One of the officers involved in the George Floyd tragedy isn’t taking the charges, sitting down.
Thomas Lane is charged with aiding and abetting second-degree murder and aiding and abetting second- degree manslaughter in the death of George Floyd.
Lane’s attorney, Earl Gray, filed a motion in court on Monday saying that Floyd at least contributed to his own death by overdosing on fentanyl.
“All he had to do is sit in the police car, like every other defendant who is initially arrested. While attempting to avoid his arrest, all by himself, Mr. Floyd overdosed on Fentanyl,” Gray wrote. “Given his intoxication level, breathing would have been difficult at best. Mr. Floyd’s intentional failure to obey commands, coupled with his overdosing, contributed to his own death.”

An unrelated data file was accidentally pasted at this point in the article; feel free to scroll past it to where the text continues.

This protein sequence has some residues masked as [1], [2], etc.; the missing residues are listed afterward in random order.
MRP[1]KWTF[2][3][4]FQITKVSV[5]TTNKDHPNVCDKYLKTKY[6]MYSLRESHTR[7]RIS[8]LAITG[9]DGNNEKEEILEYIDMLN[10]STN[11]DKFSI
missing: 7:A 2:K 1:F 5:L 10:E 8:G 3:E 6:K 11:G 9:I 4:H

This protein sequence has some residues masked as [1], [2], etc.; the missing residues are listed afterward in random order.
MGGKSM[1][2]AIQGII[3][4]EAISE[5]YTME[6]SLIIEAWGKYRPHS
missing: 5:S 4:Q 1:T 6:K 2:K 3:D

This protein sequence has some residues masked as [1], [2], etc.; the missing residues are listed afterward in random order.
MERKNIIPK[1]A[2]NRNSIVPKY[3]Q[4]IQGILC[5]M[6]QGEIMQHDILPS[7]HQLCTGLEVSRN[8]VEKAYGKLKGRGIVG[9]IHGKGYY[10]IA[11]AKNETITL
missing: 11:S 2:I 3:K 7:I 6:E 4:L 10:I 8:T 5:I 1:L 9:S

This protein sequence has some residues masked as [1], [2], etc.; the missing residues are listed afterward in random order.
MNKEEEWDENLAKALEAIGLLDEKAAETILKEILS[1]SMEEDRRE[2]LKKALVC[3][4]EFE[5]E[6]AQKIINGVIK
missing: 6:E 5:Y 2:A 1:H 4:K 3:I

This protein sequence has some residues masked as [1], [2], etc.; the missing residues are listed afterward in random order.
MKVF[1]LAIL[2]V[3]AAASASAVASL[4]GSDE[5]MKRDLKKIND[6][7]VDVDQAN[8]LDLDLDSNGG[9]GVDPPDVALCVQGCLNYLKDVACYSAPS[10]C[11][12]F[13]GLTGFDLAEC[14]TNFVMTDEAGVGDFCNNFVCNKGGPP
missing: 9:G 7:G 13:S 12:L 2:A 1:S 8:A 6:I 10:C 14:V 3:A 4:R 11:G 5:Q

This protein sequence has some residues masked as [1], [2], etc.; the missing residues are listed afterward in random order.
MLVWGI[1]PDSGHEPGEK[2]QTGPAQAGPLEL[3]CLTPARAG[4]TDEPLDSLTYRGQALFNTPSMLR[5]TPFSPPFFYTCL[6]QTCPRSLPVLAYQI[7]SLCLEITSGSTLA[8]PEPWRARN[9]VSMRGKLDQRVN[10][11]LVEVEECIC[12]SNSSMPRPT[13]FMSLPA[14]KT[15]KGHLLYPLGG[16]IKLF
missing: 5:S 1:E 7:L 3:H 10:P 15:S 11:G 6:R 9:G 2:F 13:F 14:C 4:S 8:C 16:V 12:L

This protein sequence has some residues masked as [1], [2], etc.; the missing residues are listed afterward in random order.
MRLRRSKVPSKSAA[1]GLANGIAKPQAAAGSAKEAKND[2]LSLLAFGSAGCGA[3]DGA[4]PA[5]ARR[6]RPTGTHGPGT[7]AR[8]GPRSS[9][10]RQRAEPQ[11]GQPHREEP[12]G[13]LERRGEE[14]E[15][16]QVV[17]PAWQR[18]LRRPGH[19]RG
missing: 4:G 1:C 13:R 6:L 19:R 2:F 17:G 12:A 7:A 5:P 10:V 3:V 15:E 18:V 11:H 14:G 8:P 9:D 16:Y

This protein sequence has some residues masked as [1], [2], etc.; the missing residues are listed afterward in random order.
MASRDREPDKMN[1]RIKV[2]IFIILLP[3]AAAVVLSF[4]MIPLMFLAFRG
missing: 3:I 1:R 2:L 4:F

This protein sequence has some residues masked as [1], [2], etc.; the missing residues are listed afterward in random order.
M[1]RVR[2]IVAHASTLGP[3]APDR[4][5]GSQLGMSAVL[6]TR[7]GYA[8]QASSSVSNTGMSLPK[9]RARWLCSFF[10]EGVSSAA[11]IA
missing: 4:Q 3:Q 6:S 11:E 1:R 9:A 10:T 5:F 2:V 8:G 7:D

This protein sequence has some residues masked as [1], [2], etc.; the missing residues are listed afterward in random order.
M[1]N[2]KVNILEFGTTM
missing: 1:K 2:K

Lane was the first officer to confront George Floyd on May 25.
Lane, along with the 3 other officers involved, has been fired from the Minneapolis Police Department and all are facing similar charges, with officer Derek Chauvin facing an additional third-degree murder charge.
The medical examiner's report listed a flurry of issues that could have played a factor in the death of George Floyd.
Signed by Dr. Andrew M. Baker, it says Floyd had tested positive for the novel coronavirus on April 3. A post-mortem nasal swab confirmed that diagnosis. The report notes that because a positive result for coronavirus can persist for weeks after the disease has resolved, "the result most likely reflects asymptomatic but persistent ... positivity from previous infection."
In addition to fentanyl and methamphetamine, the toxicology report from the autopsy showed that Floyd also had cannabinoids in his system when he died.
Floyd also had heart disease, hypertension and sickle cell trait — a mostly asymptomatic form of the more serious sickle cell disease, an inherited blood disorder that primarily affects African Americans.